There are so many restaurant furniture choices on the market today, it can be confusing to know what to look for in each one. So how does a restauranteur choose the right pieces for their store? I have detailed out things I’ve learned over the past few years in the industry. Below are six questions to ask yourself when comparing options.
Does it fit the look and feel of the overall brand?
When choosing furniture, consider the brand messages that you intend to communicate to your diners. Is your brand sleek and modern, or rustic and homey? Every aspect of your restaurant’s design should communicate the same brand message, including your furniture. This holistic approach allows your guests to enjoy a seamless experience.
How long will guests stay in your space?
It’s important to think about how long you would like your ideal diners to stay in your space. For fast casual and quick service restaurants, you’ll ideally have quick turnover. In that case, you would look for a chair that is comfortable for 45 minutes but won’t encourage guests to camp out at your tables. Stiffer wood or metal chairs would be a good choice for this setting.
For a fine dining establishment, you may want to choose upholstered pieces that encourage your guests to order an extra glass of wine or additional desserts.
What finish options are available?
Manufacturers now offer a multitude of finish offerings for furniture lines. From multiple powder coat colors to a variety of wood stains, there are many options to choose from in restaurant furniture. While many companies include this as a standard offering, others consider this an add-on cost, so be sure to know the facts ahead of time. This also allows for a much broader variety among dining establishments. While one restaurateur may use a bright frame with a light wood seat, another may choose a black gloss frame with a dark wood seat.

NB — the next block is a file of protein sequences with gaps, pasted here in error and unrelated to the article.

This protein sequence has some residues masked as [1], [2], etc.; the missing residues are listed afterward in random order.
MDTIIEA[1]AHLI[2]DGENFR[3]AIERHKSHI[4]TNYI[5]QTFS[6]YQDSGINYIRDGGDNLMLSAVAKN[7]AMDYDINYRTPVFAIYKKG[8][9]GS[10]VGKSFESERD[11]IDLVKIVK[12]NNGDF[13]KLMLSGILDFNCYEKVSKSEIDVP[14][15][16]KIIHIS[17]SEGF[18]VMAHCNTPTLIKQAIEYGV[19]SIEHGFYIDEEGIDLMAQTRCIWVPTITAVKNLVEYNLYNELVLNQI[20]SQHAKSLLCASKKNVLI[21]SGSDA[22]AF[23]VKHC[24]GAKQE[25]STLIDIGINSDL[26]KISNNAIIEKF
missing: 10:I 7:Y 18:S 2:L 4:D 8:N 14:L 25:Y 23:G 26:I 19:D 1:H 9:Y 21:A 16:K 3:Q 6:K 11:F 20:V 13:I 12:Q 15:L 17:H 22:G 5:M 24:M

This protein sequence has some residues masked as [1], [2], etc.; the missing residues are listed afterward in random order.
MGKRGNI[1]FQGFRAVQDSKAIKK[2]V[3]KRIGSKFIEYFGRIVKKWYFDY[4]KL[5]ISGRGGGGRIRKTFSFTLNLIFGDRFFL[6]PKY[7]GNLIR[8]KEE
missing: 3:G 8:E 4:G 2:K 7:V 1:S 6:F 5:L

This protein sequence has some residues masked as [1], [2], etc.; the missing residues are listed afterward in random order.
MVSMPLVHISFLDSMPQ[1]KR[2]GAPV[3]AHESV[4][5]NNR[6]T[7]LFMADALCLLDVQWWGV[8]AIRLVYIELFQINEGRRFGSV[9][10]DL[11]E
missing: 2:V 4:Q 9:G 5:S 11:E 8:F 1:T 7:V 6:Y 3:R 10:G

Although they’re ordering the same chair, each one provides a very different feeling to the space.
Are you focusing on initial cost or lifecycle cost?
When searching for your pieces, the adage of “you get what you pay for” comes into play. If a price seems too good to be true, it is likely compromising on valuable aspects like quality. This is when you need to decide if you would rather focus on initial cost and replace the items more frequently, or lifestyle cost and spend more up front to limit replacement over the long run.
If you consider your furniture budget as an investment, you will be able to spend less on repair and maintenance through the years.
How durable is the product?
Durability often goes hand-in-hand with the cost. When considering furniture, think about the number of guests you’re expecting to serve, the frequency of turnover in the space and the amount of wear-and-tear that the pieces will endure. Since the construction plays a big role in durability, be sure to ask how the joints and joinery are handled.
Additionally, always check that your items are rated for commercial use. A manufacturer needs to complete additional tests to certify their products can withstand the high volume of traffic in restaurants. You can always request this data from each company if it isn’t easily located on their website.
Finally, before purchasing furniture, even if it commercially rated, be sure to get a copy of the manufacturer’s warranty. You should understand what is covered if a piece is damaged on arrival or once it is being used in the store. Each manufacturer has their own warranty in place, so request this information ahead of time and understand your options.
Where is the manufacturer located?
Many furniture companies have a US-based office but are importing items from oversees, with many of them coming from China. While this typically allows for a lower price point, it tends to be a longer lead time. This isn’t something people readily consider when shopping for restaurant furniture. You can often expect to wait 12-16 weeks for delivery of these overseas products.
In addition to this, there are often factors completely outside your control. We once had an order go on hold due to a typhoon, causing a delay that we never would have predicted. If you’re looking for a quick turnaround, you may want to consider sticking with US-based manufacturers. Otherwise, make sure you build enough time into your schedule and order your pieces early.